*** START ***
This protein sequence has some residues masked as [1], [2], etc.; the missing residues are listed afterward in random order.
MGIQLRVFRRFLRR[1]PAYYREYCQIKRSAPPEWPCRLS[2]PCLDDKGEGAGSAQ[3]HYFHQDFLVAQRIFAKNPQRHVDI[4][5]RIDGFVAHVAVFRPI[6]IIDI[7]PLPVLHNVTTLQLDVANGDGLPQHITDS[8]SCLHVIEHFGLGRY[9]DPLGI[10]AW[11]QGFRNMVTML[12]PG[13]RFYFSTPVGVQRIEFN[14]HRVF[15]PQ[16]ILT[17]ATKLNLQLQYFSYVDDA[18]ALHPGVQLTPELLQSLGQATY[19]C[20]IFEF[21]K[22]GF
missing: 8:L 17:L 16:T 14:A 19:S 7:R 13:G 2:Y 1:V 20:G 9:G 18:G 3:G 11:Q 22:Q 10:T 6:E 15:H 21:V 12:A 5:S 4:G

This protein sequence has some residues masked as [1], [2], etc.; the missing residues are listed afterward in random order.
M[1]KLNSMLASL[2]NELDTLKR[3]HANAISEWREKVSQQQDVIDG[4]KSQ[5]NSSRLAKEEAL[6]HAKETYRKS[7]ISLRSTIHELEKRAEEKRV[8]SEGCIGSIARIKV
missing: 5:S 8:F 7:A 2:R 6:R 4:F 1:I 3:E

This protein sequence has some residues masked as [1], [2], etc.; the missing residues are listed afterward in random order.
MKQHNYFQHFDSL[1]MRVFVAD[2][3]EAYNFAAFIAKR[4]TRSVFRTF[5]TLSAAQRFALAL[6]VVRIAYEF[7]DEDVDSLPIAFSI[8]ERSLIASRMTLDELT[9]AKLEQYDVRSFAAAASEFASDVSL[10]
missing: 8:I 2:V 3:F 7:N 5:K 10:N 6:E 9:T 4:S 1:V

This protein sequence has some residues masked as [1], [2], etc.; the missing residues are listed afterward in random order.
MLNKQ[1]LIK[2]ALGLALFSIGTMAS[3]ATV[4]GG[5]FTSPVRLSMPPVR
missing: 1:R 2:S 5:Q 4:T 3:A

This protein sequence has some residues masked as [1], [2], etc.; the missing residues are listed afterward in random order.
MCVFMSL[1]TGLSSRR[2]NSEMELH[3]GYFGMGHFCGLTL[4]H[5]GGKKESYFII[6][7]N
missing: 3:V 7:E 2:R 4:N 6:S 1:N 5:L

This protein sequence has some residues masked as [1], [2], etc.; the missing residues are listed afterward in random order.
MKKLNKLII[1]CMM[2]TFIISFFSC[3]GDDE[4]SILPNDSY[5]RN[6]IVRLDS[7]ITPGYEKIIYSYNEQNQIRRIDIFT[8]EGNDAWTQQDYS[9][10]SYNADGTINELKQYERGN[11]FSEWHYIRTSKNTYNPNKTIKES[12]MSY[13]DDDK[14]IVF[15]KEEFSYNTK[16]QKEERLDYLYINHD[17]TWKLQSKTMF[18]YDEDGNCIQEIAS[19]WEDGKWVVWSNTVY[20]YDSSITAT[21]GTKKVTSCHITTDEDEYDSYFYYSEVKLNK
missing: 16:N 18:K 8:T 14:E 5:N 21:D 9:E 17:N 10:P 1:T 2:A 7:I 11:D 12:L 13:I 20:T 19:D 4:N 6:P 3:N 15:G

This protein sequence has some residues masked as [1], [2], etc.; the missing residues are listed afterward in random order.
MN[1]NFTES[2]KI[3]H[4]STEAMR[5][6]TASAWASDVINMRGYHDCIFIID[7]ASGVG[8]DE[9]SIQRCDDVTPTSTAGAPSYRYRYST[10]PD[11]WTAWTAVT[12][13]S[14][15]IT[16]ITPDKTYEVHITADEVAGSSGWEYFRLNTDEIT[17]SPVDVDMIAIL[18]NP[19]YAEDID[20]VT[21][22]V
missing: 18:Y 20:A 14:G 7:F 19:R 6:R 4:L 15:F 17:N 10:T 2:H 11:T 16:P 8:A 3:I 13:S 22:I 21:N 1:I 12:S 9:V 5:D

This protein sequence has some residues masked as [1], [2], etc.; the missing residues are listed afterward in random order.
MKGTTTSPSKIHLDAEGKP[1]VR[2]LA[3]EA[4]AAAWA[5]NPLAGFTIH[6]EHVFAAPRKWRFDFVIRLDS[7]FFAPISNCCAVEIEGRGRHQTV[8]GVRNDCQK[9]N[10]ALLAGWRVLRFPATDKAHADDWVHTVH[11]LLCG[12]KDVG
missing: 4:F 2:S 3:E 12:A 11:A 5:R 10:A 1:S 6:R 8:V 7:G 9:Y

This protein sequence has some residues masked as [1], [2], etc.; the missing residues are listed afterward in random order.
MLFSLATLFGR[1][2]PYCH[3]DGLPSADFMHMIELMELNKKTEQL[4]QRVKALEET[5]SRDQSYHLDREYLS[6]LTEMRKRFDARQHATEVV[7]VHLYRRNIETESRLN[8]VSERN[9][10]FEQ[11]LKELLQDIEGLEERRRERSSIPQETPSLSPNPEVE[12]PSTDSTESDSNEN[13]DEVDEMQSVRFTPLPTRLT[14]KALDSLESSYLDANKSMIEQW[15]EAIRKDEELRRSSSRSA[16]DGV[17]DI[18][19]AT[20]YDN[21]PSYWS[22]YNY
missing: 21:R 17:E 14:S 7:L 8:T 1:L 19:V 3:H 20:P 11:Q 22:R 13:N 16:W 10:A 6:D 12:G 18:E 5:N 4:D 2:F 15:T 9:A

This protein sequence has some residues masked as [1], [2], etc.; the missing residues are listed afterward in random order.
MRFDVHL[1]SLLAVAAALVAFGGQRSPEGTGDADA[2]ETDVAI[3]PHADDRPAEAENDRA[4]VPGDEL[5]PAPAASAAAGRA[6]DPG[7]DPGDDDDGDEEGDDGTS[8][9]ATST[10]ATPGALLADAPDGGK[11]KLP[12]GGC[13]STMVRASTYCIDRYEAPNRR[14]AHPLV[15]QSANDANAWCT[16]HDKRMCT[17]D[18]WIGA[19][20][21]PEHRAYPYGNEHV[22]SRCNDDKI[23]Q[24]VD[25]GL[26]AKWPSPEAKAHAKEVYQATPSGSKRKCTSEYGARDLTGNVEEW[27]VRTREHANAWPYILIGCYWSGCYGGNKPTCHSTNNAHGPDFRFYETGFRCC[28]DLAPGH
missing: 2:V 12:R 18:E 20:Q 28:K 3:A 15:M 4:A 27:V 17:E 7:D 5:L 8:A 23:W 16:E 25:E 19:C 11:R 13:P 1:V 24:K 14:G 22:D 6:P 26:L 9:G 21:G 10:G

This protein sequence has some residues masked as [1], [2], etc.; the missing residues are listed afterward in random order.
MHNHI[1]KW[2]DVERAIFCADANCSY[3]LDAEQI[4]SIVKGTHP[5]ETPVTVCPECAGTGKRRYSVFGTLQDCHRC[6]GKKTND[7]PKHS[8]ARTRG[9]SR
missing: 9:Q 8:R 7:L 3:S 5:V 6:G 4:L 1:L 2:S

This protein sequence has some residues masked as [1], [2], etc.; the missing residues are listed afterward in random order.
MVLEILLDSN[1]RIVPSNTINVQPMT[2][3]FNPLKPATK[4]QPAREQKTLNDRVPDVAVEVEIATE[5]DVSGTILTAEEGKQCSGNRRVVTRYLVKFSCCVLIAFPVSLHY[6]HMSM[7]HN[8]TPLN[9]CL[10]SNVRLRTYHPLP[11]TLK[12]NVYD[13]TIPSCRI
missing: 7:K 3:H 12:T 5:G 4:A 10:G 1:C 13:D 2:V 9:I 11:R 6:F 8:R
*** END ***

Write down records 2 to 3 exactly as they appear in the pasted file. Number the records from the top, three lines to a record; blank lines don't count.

This protein sequence has some residues masked as [1], [2], etc.; the missing residues are listed afterward in random order.
M[1]KLNSMLASL[2]NELDTLKR[3]HANAISEWREKVSQQQDVIDG[4]KSQ[5]NSSRLAKEEAL[6]HAKETYRKS[7]ISLRSTIHELEKRAEEKRV[8]SEGCIGSIARIKV
missing: 5:S 8:F 7:A 2:R 6:R 4:F 1:I 3:E

This protein sequence has some residues masked as [1], [2], etc.; the missing residues are listed afterward in random order.
MKQHNYFQHFDSL[1]MRVFVAD[2][3]EAYNFAAFIAKR[4]TRSVFRTF[5]TLSAAQRFALAL[6]VVRIAYEF[7]DEDVDSLPIAFSI[8]ERSLIASRMTLDELT[9]AKLEQYDVRSFAAAASEFASDVSL[10]
missing: 8:I 2:V 3:F 7:N 5:K 10:N 6:E 9:T 4:S 1:V